Tag Archives: love

The Strange and Beautiful Sorrows of Ava Lavender: This Book is Wildly Overrated


The internet loves Lesley Walton and The Strange and Beautiful Sorrows of Ava Lavender. They love the love story. The magic. The mystery of the ending. They love love love this YA novel. It’s enough to fill this reader with despair. How can so many people love a book that is so completely and totally average?

Maybe it’s like every time I’ve ever had a glass of wine with C. and R. I get super excited about the $15 bottle and its smooth taste, because really I can barely tell the difference between red and white. You get me – I’m accusing readers of The Strange and Beautiful as having unrefined tastes. Even though the readers are meant to be young adults who haven’t tasted enough to know what’s good or not. Ohmygoshdidshejustwritethat. Yes. Yes I did. Sometimes you need a trusted sommeli (*cough* let me, like Walton, make my analogy clear: a librarian. a teacher. a well-read friend) to steer you in the right direction. To correct your gushes of enthusiasm for the overly sweet – the gewurztraminer you can’t get enough of, the wine spritzer you claim as life changing.

On the surface this book should be good. It uses magic realism to explore… oh wait, nothing. Babies born with wings and mothers with a magical sense of smell, aunties that turn into canaries. All to suggest – get this – those who are different are sometimes mistreated by the rest of society that doesn’t quite understand difference. An overly pious man who brutalizes a young woman lets us know sometimes religion is hateful. It offers up some beautiful writing and then includes sentences like “death smelled like sadness” and images of women wearing *actual* wedding dresses to signal virginity. And then *actual* dirty wedding dresses to signal sexual awakening.  You could defend these trite and surface elements as a consequence of the novels intended young adult audience, but then you’d run up against the inclusion of sexually graphic scenes and vivid moments of violence  that – while certainly not to be forbidden the young adult, nevertheless read as intentionally provocative inclusions at best. Add in the underdeveloped and internally inconsistent characters, the absence of any plot conflict worth describing and a thematic depth better described as evaporation and you get… a wildly overrated novel.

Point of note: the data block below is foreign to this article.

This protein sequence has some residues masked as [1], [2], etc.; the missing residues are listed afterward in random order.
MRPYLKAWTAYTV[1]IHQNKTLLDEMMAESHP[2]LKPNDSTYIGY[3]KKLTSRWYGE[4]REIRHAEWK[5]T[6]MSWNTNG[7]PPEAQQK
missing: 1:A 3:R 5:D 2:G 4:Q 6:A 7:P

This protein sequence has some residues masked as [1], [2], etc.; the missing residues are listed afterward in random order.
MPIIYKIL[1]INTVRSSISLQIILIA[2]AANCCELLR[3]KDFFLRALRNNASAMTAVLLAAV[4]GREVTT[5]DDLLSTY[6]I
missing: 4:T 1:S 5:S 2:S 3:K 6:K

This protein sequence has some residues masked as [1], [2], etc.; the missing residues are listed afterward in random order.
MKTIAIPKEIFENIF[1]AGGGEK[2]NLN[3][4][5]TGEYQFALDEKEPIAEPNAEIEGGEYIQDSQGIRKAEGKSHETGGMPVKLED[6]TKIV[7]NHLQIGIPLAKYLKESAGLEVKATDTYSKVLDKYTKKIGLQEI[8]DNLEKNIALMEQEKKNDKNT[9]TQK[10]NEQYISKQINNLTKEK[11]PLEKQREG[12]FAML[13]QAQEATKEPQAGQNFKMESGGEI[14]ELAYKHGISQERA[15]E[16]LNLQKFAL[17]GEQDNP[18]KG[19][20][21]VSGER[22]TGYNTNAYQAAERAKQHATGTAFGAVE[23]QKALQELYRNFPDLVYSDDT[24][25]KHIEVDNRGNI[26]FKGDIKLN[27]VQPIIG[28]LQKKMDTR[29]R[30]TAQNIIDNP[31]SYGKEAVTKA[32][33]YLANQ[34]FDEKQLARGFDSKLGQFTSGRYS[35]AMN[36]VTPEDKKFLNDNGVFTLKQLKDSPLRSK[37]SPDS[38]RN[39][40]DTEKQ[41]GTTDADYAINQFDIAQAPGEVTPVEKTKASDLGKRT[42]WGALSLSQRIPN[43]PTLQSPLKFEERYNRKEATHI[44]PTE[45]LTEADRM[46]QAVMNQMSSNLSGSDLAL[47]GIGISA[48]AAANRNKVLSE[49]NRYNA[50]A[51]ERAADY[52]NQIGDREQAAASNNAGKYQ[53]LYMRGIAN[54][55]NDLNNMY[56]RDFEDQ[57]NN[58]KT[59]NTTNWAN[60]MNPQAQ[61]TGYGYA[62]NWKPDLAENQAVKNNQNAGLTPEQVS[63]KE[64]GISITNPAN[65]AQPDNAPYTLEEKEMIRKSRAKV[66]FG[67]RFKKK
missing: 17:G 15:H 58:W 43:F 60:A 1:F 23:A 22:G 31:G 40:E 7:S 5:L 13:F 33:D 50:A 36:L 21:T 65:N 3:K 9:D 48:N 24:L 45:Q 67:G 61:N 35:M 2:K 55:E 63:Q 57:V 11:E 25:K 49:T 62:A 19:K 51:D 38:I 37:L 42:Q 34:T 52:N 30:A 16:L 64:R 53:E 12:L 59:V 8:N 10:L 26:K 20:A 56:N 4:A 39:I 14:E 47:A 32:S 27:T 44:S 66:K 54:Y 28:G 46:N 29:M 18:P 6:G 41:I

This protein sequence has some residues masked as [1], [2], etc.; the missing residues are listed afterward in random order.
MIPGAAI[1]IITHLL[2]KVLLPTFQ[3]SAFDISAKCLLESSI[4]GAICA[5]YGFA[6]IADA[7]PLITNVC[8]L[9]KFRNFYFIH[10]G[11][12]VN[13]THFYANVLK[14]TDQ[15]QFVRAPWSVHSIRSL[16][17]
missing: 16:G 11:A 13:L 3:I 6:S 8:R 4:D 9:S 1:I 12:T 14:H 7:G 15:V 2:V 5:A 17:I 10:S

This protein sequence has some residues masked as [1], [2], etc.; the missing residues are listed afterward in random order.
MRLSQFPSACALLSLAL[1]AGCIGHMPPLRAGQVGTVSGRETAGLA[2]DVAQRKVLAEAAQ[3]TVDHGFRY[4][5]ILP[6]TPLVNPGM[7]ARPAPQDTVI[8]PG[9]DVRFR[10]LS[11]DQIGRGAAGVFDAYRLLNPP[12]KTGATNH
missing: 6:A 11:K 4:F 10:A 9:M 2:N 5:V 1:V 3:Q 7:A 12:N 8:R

Am I being overly arrogant in claiming to know what’s good or not in books? What makes for good value in reading? Sure. But it’s not a matter of taste. Books are not simply neutral objects awaiting the individual preferences of readers (*bracing for onslaught of outrage*). I appreciate different readers will enjoy different things – your Merlot for your Cab Sav – but there are qualitative differences and popularity is not one of them. Trust me?


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Filed under Bestseller, Book I'll Forget I Read, Fiction, Young Adult Fiction

Americanah: Love and Dog Ears

american heart

“How was it possible to miss something you no longer wanted?” (Adichie, 7-8) asks our protagonist, Ifemelu, of herself in the opening pages of the (brilliant) Americanah by Chimanada Ngozi Adichie (also author of the brilliant Half of a Yellow Sun). In asking the question Ifemelu sets up the parallel plot threads that cycle through the story: love lost-found-lost-found-lost and immigration arrival-settle-resettle-departure-arrival-settle-resettle. More specifically she’s asking the question about a recent breakup – a question that – for this reader at least – resonates. In any case, throughout the story we witness Ifemelu grapple with determining what she wants, where she wants to be, what she wants to be doing, who she wants to be – and the ways she can, and cannot, make these decisions (and the ways these decisions are restricted by overt forces/characters or by the less direct, but no less powerful, figures (because they do often have personified characters) of race, class and gender.   Continue reading